She told the virtual conference that Latin America and the Caribbean region was stuck in a middle-income country trap and that middle-income countries of mid-to-small size were even more dependent on the global economy than the poorest or the largest.
“So we are acutely vulnerable to systemic global shocks. But being middle-income countries and mid-to-small size, we do not have the tools that large, developed countries have to respond to these shocks — shocks we did not cause. We cannot engage in quantitative easing or a massive fiscal stimulus…
“We do not have an international system of private financial flows that can diversify our risks and smooth out these turbulences. The system today, provides liquidity when it is needed and takes it away when it is not. For too many of us, it is not fit for purpose, which is why we need fair and predictable access to non-market finance on the basis of our acute vulnerability,” she told the conference.
Mottley said that the international financial system is broken and suggested that the systemic problem could not be corrected with ad hoc fixes and one-off concessions, as she insisted that a systemic solution was needed.
“For too long the Caribbean has been absent from the debate on the international monetary system's reform. We have ourselves to blame and we need to get back there. It will be reformed, and unless we are in the room, participating in the debate, making the case, brokering compromise, the opportunity for meaningful reform that works for middle-income countries will be missed…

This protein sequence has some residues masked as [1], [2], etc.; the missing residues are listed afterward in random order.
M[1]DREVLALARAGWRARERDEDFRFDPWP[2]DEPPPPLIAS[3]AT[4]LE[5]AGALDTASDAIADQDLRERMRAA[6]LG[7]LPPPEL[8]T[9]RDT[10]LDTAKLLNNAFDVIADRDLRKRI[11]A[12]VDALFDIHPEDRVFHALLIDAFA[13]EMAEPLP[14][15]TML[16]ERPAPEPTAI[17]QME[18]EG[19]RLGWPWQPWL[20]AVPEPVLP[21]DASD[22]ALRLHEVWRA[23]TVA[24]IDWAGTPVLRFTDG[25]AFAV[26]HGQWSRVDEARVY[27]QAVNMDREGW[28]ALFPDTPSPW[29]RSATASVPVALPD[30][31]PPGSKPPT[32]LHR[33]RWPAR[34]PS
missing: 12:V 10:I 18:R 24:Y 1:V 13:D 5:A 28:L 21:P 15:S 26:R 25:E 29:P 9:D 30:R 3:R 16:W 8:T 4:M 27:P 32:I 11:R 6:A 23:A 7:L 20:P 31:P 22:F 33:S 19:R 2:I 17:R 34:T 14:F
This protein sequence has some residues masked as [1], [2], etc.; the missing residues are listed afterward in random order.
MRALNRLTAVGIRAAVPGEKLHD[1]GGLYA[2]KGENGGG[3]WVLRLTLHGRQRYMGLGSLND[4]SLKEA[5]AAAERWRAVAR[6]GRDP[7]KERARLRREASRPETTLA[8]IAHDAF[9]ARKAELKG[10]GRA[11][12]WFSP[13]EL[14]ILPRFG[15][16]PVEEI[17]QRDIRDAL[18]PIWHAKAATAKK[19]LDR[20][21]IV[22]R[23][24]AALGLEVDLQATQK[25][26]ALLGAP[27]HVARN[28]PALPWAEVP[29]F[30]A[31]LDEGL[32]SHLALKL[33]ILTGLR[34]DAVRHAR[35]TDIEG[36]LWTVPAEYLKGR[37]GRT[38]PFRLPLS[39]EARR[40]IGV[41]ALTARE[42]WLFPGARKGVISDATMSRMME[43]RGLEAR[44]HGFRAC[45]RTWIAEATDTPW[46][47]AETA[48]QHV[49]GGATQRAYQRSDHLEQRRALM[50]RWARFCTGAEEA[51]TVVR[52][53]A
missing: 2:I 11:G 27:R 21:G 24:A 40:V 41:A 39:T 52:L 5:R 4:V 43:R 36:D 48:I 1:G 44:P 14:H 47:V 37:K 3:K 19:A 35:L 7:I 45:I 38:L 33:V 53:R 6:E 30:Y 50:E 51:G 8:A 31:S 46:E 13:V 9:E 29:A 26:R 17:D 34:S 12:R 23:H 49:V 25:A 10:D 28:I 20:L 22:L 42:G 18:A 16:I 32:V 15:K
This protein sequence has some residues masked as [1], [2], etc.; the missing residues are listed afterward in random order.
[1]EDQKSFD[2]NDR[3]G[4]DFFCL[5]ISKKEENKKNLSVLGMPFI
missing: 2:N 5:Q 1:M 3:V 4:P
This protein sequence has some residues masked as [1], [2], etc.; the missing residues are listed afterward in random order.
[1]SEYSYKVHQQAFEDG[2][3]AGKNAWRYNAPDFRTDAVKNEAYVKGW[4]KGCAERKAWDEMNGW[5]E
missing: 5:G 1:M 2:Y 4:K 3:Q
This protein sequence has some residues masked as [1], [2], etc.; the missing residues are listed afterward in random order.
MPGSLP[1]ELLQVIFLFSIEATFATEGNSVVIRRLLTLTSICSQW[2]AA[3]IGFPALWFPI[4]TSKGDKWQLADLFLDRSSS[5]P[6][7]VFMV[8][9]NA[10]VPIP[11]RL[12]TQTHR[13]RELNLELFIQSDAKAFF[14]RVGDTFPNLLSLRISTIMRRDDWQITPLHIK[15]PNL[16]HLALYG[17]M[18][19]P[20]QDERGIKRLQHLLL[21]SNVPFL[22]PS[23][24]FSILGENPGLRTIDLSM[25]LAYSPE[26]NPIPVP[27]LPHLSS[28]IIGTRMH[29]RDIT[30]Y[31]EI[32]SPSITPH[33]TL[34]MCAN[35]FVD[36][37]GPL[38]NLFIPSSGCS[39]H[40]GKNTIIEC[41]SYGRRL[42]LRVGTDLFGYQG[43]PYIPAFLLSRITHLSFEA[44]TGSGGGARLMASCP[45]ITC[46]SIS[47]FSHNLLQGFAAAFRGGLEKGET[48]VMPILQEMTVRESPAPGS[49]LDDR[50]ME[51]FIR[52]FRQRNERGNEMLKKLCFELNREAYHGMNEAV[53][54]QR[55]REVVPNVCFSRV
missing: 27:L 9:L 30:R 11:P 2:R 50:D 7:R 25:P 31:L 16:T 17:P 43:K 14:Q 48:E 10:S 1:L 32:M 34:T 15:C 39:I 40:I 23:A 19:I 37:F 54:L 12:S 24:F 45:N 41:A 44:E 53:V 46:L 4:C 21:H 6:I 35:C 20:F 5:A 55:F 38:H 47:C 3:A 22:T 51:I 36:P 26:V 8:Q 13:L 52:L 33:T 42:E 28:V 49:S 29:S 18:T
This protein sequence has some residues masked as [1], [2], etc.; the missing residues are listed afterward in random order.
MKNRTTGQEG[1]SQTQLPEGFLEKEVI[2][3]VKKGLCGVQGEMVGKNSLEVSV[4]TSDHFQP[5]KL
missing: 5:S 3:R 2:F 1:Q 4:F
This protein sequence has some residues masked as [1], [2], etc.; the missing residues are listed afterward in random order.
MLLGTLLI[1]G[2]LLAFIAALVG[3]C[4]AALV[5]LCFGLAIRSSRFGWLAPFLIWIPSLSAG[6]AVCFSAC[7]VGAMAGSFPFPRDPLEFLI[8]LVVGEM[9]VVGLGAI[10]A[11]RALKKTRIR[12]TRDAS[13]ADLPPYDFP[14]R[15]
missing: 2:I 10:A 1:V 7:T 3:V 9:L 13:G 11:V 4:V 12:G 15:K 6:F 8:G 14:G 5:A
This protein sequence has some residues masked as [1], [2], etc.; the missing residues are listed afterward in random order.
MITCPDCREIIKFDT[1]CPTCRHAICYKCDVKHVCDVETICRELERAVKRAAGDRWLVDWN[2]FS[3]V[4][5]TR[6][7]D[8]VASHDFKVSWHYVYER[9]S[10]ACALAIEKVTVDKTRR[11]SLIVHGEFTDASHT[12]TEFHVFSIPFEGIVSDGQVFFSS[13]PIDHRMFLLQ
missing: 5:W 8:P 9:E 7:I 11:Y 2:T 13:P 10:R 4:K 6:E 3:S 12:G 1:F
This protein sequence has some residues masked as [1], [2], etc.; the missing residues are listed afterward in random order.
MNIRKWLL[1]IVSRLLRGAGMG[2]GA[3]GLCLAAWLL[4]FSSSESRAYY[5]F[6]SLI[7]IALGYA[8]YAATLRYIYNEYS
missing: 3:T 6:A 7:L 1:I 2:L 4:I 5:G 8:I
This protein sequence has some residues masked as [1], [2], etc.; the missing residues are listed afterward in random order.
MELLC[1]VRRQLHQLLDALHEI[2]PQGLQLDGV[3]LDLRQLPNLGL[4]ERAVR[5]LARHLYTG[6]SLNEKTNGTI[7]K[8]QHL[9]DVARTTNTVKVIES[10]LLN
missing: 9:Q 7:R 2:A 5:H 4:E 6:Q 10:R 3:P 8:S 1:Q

“Almost all reforms to the financial and international systems have been forged in the heat of a crisis…. We burden under this crisis, struggle to survive, but we must not neglect this moment to fashion a better system for all,” she added.
Mottley, Barbados' first woman head of Government, stressed the importance of the Liquidity and Resilience Facility solution, saying it could lower the cost of funding infrastructure projects by up to two percentage points, which would then have a meaningful impact on countries' ability to afford needed infrastructure investment.
“The Resilience and Liquidity Facility is a facility limited to high-quality asset managers to repo bonds, that finance resilience infrastructure. It will allow the issuers of these bonds to benefit from a significantly lower cost of capital.
“We could begin this facility today by establishing an independent agency with a credit line with multilateral development banks to borrow cash against a large pool of middle-income country bonds that finance resilience,” she added.
During the conference, heads of state, ministers and high-level authorities of more than 25 Caribbean countries, together with officials from international and multilateral organisations, underscored the importance of implementing urgent solutions in support of financing for the development of the nations of that subregion in the era of the novel coronavirus pandemic and beyond.
ECLAC said that the conference was called to take stock of the progress made so far in persuading the international community to provide the necessary financial support to the subregion and to discuss those strategies that will lead the Caribbean from vulnerability to resilient development and from economic peril to recovery and dynamic growth.